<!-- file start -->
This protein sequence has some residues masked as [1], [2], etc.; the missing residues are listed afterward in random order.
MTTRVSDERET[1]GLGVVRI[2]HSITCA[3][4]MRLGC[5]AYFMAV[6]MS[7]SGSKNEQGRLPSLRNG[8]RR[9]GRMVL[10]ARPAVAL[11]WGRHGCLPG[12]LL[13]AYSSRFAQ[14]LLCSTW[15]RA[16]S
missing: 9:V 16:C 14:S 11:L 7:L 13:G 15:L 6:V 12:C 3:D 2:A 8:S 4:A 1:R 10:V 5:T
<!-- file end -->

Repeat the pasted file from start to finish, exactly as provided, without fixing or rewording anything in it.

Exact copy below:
This protein sequence has some residues masked as [1], [2], etc.; the missing residues are listed afterward in random order.
MTTRVSDERET[1]GLGVVRI[2]HSITCA[3][4]MRLGC[5]AYFMAV[6]MS[7]SGSKNEQGRLPSLRNG[8]RR[9]GRMVL[10]ARPAVAL[11]WGRHGCLPG[12]LL[13]AYSSRFAQ[14]LLCSTW[15]RA[16]S
missing: 9:V 16:C 14:S 11:L 7:L 13:G 15:L 6:V 12:C 3:D 2:A 8:S 4:A 1:R 10:V 5:T